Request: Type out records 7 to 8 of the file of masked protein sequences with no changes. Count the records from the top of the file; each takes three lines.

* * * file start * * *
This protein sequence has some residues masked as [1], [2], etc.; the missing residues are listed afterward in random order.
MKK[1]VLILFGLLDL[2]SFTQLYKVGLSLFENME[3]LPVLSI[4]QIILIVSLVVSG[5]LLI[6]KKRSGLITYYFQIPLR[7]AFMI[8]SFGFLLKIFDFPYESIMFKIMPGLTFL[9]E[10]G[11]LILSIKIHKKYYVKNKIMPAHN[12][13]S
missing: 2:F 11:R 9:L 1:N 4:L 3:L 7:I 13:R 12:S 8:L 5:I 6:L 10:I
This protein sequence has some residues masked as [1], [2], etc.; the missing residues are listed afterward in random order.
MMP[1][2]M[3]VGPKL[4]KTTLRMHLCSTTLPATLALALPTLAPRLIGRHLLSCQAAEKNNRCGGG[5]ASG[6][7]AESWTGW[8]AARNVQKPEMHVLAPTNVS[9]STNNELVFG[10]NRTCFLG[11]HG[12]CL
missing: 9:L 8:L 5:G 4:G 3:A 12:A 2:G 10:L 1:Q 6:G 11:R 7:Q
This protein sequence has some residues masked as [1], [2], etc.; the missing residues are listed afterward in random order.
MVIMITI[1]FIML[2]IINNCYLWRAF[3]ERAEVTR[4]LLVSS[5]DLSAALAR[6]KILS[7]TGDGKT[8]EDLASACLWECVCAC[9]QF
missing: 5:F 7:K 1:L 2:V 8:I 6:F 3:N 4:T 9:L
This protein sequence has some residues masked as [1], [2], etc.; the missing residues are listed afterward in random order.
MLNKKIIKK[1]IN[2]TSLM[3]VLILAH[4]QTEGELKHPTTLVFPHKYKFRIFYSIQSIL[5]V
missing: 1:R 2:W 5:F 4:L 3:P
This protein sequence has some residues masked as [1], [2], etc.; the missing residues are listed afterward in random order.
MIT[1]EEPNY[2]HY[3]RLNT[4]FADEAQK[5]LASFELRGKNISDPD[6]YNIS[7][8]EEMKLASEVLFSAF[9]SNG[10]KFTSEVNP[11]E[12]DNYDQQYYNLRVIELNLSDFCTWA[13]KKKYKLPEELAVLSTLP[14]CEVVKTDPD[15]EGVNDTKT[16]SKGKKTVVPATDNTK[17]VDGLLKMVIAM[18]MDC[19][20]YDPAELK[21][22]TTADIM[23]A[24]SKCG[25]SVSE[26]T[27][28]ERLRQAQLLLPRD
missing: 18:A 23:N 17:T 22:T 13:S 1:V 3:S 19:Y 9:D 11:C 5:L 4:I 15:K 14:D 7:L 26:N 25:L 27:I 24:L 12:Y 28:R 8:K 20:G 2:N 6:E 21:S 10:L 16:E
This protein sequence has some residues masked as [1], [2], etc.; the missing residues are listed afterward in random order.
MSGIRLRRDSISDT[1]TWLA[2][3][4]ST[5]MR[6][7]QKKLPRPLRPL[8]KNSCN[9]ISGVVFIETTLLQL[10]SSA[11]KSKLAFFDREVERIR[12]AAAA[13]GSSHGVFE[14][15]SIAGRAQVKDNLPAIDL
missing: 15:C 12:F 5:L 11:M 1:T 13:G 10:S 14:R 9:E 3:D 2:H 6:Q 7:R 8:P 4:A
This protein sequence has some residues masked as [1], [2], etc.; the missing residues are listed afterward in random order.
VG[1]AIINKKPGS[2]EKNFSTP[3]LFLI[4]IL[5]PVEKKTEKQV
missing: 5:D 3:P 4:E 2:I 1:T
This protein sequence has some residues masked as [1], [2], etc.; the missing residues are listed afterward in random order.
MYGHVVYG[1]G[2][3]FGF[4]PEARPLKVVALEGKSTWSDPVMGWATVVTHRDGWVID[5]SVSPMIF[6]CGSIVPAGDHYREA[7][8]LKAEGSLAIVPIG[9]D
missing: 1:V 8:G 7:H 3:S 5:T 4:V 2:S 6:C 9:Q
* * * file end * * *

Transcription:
This protein sequence has some residues masked as [1], [2], etc.; the missing residues are listed afterward in random order.
VG[1]AIINKKPGS[2]EKNFSTP[3]LFLI[4]IL[5]PVEKKTEKQV
missing: 5:D 3:P 4:E 2:I 1:T
This protein sequence has some residues masked as [1], [2], etc.; the missing residues are listed afterward in random order.
MYGHVVYG[1]G[2][3]FGF[4]PEARPLKVVALEGKSTWSDPVMGWATVVTHRDGWVID[5]SVSPMIF[6]CGSIVPAGDHYREA[7][8]LKAEGSLAIVPIG[9]D
missing: 1:V 8:G 7:H 3:S 5:T 4:V 2:S 6:C 9:Q